3. New methods of tagging & ocean tracking, with advances in chemical analysis, plankton sampling, genetics and DNA analysis, are already extending knowledge of salmon behaviour in the ocean. Mapping migration routes, and attributing populations to regions and even individual rivers should enable scientists to predict future abundance, or otherwise. Appropriate management action can then be taken in real time, as already happens to some extent in Ireland, Canada and Norway.

4. A ‘big picture’ strategy to bring more salmon back to their rivers requires a new international effort and level of cooperation. Large amounts of private sector money from the salmon countries of the North Atlantic region will be needed to pay for research and monitoring at sea. The process of mapping out safe migration ‘corridors’ and, through NASCO, negotiating international agreements to protect salmon at sea, must follow.

Recent catches. Do they tell the whole story?
Rod catches in many fisheries of the North Atlantic countries have been among the lowest ever recorded. In some rivers in North America, Iceland, Norway, Ireland and the UK, rod catches in 2014 were lower than the five year average. The main exception was Russia’s Kola Peninsula, especially Barents Sea rivers, where both the numbers and quality of salmon are holding up well.

But, do rod catches provide reliable data for stock assessment? As with most issues in the natural world, the situation is more complex than might at first appear. For example, spring salmon, returning to some Scottish and Irish rivers after two or more years feeding at sea, were in 2014 caught in reasonable numbers and were in excellent condition. The Irish Slaney, for example, had its best spring returns for thirty years, with most fish in prime condition and with average weights of 12lbs to 15lbs. A similar spring season was enjoyed by rods on some Scottish east coast rivers. Nearly all these fish were caught and released, while coastal netting of salmon was delayed until April.
Later in 2014 low water and high temperature conditions in many North Atlantic rivers did not favour high rod catches. Grilse returns in European salmon countries were at best variable, in some cases virtually non-existent. There is also evidence that extreme flooding in the wake of Hurricane Bertha reduced juvenile density considerably in some Scottish upper catchment tributaries.

Some freshwater fishery managers are declaring that there is little that can be done to improve the situation at sea, so efforts should be stepped up to improve freshwater productivity.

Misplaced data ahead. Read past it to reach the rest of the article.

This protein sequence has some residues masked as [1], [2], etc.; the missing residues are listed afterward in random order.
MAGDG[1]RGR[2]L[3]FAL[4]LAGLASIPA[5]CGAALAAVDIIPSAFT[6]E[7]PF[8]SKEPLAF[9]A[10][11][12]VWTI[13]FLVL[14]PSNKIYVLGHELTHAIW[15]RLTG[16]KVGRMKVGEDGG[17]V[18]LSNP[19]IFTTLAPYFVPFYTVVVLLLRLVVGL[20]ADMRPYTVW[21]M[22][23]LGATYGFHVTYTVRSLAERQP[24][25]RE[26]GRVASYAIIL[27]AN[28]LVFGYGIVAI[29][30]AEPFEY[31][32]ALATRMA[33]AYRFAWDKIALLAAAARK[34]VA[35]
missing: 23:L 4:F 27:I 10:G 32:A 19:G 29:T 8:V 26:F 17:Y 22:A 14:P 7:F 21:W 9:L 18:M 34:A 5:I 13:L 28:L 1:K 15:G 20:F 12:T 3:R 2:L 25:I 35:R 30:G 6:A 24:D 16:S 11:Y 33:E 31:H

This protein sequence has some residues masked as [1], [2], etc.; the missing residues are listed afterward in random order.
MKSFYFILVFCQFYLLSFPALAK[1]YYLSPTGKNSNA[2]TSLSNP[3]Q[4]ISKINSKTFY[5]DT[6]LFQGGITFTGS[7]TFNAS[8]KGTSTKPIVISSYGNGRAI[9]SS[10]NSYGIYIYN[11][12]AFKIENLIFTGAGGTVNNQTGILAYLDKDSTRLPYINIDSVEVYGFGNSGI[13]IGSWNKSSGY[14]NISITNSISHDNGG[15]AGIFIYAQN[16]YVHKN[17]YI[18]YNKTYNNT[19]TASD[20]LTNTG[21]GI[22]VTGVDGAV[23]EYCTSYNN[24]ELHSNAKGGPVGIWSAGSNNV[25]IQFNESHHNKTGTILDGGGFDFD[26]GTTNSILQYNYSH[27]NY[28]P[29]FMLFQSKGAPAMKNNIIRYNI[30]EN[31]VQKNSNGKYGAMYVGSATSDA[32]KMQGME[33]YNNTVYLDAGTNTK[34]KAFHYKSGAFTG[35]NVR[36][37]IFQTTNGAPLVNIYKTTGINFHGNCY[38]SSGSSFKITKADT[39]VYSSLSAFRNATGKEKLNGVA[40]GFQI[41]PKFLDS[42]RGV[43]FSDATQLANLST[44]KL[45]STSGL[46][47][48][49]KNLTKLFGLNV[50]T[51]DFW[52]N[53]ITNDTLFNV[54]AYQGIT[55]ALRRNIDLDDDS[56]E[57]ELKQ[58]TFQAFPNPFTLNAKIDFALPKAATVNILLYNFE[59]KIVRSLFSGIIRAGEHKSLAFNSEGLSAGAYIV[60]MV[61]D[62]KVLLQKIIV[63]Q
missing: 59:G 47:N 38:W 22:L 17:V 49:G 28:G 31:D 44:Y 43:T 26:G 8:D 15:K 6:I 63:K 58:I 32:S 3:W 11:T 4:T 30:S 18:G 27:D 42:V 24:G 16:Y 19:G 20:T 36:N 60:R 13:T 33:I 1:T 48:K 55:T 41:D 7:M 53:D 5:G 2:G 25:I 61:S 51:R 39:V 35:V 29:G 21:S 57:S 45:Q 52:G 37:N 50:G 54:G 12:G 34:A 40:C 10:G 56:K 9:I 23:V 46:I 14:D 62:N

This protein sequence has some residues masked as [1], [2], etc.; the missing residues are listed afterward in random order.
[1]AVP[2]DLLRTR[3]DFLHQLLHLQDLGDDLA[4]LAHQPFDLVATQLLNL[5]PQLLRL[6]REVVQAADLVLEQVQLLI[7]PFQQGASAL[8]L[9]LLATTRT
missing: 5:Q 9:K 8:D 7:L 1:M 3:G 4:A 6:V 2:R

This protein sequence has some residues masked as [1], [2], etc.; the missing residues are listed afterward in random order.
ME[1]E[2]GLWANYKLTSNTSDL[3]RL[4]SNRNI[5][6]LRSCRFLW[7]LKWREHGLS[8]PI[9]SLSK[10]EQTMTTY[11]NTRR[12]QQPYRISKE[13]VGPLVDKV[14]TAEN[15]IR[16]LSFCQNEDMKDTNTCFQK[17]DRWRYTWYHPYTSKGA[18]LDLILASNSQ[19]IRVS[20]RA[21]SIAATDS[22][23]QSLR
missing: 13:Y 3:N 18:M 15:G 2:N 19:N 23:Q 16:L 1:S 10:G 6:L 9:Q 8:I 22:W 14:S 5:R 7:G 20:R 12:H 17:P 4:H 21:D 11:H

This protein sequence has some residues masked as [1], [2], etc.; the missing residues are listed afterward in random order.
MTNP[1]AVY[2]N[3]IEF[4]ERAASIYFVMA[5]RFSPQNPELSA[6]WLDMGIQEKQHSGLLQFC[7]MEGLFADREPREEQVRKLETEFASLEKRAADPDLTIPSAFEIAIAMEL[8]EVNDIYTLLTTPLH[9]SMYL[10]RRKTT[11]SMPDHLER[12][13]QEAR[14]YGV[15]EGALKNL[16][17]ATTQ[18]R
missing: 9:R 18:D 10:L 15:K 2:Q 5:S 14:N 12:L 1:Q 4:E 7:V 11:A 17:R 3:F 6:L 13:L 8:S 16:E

While that view is understandable, it does not address the fact that more than 90% of wild Atlantic salmon are dying at sea, whereas only forty years ago the figure was more like 65%.
If the percentage of smolts that survive to become adults could be increased by only 2% or 3%, there would be s significant difference to numbers of adult fish in our rivers.

Three projects to bring back more salmon to our rivers are listed below. Funds are urgently needed to implement them. We cannot predict the increase of returning salmon, but we can state that these projects are a practical starting point, with more projects to follow as knowledge of migrations improves.

By-catch
This innovative E-DNA pilot project addresses the issue of accidental by-catch by pelagic trawlers. Using forensic methods routinely used at scenes of crime, determine whether salmon DNA is present in body fluids on the decks, or on the nets of the giant pelagic trawlers. Our concern is the likelihood that post smolt migrations, relatively densely packed within coastal currents, may be inadvertently caught up in huge purse-seine nets. It is conceivable that the entire migration of a small river could be decimated by pelagic trawlers.

Coastal waters.
There is a high risk of smolt mortality in the days after they enter the sea, which may cause huge variations in adult return rates. Research is urgently required to establish where and how smolts die in the coastal zone. If we can identify the extent of the loss and the causes we can develop remedial actions. Return adults are also at risk in estuaries, where it is thought that up to 50% may die in adverse conditions.

Establishing protected migration corridors for salmon between their native river estuaries and their feeding grounds requires a coordinated international effort. In the longer term this approach may prove to be the most effective way to bring more salmon back to our rivers.

The effects of losing the salmon would be a disaster. Recent surveys in Canada, Scotland and England show that the wild Atlantic salmon is often central to rural economies. Salmon fishing tourism provides income and jobs for remote communities and gives them a strong sense of identity.

As food, driver of rural tourism, angler’s quarry or cultural icon, the existence value of the wild Atlantic salmon has never been fully appreciated. Without any doubt, to allow its demise would be a human catastrophe.

Continuing as we are is not an option.

TA

Tony Andrews
Executive Director
Atlantic Salmon Trust
www.atlanticsalmontrust.org